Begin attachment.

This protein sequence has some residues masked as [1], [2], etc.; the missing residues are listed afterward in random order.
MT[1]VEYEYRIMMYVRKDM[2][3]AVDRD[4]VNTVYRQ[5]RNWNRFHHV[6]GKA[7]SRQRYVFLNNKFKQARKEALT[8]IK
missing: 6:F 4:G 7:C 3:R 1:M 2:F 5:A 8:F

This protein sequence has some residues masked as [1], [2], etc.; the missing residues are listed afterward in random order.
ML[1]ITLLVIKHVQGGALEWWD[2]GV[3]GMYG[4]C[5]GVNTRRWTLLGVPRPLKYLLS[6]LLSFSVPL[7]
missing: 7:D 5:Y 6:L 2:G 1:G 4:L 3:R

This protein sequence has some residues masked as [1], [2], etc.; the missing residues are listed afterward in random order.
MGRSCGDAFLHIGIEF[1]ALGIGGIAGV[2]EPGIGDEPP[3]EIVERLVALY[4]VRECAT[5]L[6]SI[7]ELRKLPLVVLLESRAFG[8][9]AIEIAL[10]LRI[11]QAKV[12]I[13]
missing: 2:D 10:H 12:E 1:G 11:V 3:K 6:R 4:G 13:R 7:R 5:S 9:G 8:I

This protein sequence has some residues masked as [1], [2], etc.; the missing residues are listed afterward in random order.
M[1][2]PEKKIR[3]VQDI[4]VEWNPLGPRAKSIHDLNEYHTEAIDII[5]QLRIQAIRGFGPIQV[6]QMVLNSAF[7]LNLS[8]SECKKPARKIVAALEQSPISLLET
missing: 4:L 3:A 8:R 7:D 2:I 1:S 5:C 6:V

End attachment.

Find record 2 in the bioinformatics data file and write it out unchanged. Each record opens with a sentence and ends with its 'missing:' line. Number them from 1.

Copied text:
This protein sequence has some residues masked as [1], [2], etc.; the missing residues are listed afterward in random order.
ML[1]ITLLVIKHVQGGALEWWD[2]GV[3]GMYG[4]C[5]GVNTRRWTLLGVPRPLKYLLS[6]LLSFSVPL[7]
missing: 7:D 5:Y 6:L 2:G 1:G 4:L 3:R